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<configuration> <configSections> <section name="aws" type="Amazon.AWSSection, AWSSDK"/> </configSections> <aws profileName="development" profilesLocation="C:\aws_service_credentials\credentials"/> </configuration>

Another way to specify a credentials file is with the <appSettings> element.

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<configuration> <appSettings> <add key="AWSProfileName" value="development"/> <add key="AWSProfilesLocation" value="C:\aws_service_credentials\credentials"/> </appSettings> </configuration>

Although you can reference a profile programmatically using the Amazon.Runtime.StoredProfileAWSCredentials class, we recommend that you use the aws element instead. The following example demonstrates how to create an AmazonS3Client object that uses the credentials for a specific profile.

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var credentials = new StoredProfileAWSCredentials(profileName); var s3Client = new AmazonS3Client(credentials, RegionEndpoint.USWest2);

Note

If you want to use the default profile, omit the AWSCredentials object, and the AWS SDK for .NET will automatically use your default credentials to create the client object.

Specifying Roles or Temporary Credentials

For applications that run on Amazon EC2 instances, the most secure way to manage credentials is to use IAM roles, as described in Using IAM Roles for EC2 Instances with the AWS SDK for .NET.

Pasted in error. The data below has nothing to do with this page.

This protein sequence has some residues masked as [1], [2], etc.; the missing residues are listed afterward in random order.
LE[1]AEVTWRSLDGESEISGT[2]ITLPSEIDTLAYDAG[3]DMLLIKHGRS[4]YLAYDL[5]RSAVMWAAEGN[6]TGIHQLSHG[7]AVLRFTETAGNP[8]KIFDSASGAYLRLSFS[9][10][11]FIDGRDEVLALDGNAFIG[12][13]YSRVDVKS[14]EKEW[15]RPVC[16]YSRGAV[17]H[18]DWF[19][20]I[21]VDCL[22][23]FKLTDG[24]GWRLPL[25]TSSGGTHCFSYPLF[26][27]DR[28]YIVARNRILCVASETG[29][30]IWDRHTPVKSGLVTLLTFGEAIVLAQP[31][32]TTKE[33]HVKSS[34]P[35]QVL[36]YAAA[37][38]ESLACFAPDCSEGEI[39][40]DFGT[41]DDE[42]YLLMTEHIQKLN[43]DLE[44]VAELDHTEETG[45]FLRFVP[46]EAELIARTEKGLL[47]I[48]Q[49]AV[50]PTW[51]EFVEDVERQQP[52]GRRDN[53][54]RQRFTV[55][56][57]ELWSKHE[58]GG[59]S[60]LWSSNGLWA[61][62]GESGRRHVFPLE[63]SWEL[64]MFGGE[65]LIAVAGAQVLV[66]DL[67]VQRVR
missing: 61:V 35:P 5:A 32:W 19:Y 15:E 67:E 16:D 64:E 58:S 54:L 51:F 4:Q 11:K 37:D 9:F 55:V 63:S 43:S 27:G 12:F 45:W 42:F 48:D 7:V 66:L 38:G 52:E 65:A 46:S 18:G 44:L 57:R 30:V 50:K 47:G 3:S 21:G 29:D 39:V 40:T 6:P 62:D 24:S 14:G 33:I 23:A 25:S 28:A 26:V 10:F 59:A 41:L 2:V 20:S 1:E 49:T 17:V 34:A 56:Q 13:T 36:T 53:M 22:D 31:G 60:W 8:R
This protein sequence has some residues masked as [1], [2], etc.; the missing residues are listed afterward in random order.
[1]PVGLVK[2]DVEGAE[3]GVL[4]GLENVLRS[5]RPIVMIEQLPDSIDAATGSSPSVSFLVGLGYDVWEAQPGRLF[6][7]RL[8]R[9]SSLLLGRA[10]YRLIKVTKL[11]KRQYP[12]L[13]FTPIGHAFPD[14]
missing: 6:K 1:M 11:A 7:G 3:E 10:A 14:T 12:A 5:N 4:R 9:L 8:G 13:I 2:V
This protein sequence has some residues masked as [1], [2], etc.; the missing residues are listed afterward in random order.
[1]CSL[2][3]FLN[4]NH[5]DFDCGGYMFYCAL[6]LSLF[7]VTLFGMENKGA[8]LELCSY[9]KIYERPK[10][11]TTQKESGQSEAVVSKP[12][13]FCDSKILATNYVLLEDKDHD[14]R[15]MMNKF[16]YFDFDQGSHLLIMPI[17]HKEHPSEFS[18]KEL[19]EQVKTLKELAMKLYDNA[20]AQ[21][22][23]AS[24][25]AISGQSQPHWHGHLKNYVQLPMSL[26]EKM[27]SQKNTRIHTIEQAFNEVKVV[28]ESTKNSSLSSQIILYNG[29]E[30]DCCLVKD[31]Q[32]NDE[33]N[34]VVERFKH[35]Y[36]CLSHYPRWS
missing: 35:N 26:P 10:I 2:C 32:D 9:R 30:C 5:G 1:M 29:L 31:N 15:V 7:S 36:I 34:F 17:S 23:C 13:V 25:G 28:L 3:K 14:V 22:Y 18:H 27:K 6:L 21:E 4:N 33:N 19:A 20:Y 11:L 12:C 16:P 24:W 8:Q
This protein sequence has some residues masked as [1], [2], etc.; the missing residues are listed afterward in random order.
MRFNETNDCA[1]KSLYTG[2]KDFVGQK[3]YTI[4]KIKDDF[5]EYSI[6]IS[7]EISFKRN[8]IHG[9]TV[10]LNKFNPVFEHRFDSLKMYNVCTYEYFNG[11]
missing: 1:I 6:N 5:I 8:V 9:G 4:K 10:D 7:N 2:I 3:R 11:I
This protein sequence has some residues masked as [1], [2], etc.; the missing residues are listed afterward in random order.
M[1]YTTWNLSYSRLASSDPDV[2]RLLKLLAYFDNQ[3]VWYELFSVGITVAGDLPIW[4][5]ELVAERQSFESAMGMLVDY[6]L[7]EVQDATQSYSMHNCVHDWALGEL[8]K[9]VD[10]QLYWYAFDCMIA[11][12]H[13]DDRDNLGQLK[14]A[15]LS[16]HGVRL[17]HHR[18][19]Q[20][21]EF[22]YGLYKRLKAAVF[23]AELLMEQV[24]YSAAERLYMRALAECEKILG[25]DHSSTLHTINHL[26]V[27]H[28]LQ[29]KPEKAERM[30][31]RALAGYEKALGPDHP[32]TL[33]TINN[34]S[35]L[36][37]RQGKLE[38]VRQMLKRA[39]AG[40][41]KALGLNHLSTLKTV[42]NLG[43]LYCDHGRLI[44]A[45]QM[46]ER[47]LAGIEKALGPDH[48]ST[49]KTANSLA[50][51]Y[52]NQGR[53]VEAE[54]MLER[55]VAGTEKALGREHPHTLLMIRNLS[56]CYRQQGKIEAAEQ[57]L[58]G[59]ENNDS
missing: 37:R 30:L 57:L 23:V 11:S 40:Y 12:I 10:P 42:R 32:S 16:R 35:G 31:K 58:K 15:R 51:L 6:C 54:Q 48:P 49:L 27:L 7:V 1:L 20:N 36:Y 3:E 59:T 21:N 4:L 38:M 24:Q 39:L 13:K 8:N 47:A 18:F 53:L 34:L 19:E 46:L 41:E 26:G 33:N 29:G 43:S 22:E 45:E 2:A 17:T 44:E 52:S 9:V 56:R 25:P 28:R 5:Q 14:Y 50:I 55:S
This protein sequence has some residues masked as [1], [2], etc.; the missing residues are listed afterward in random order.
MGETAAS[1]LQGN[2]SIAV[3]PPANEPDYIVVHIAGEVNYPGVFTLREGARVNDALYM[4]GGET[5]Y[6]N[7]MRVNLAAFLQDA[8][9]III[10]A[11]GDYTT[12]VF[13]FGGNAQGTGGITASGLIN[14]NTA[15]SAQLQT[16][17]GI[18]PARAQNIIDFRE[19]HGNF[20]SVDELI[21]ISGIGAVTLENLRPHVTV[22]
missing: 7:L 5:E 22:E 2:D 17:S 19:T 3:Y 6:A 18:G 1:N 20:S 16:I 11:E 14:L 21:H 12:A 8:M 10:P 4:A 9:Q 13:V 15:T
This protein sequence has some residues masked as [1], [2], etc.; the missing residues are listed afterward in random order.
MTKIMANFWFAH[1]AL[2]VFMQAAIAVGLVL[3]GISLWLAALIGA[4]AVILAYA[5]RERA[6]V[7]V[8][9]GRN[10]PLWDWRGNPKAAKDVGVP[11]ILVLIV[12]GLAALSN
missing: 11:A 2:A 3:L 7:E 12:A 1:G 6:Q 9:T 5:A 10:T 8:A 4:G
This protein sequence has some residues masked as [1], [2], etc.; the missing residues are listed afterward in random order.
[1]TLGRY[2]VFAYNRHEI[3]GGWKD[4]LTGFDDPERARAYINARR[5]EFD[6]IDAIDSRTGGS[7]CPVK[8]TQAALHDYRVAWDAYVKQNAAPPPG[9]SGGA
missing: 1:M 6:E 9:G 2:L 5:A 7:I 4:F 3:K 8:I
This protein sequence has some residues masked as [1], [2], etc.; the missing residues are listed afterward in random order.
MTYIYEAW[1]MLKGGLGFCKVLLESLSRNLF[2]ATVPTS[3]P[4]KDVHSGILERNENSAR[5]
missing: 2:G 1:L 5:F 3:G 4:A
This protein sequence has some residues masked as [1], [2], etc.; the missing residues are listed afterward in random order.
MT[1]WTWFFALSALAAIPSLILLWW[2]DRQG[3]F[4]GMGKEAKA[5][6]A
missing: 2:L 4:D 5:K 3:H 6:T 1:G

For application scenarios in which the software executable will be available to users outside your organization, we recommend you design the software to use temporary security credentials. In addition to providing restricted access to AWS resources, these credentials have the benefit of expiring after a specified period of time. For more information about temporary security credentials, go to:

Although the title of the second article refers specifically to mobile applications, the article contains information that is useful for any AWS application deployed outside of your organization.

Using Proxy Credentials

If your software communicates with AWS through a proxy, you can specify credentials for the proxy using the ProxyCredentials property on the ClientConfig class for the service. For example, for Amazon S3, you could use code similar to the following, where {my-username} and {my-password} are the proxy user name and password specified in a NetworkCredential object.

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AmazonS3Config config = new AmazonS3Config(); config.ProxyCredentials = new NetworkCredential("my-username", "my-password");

Earlier versions of the SDK used ProxyUsername and ProxyPassword, but these properties have been deprecated.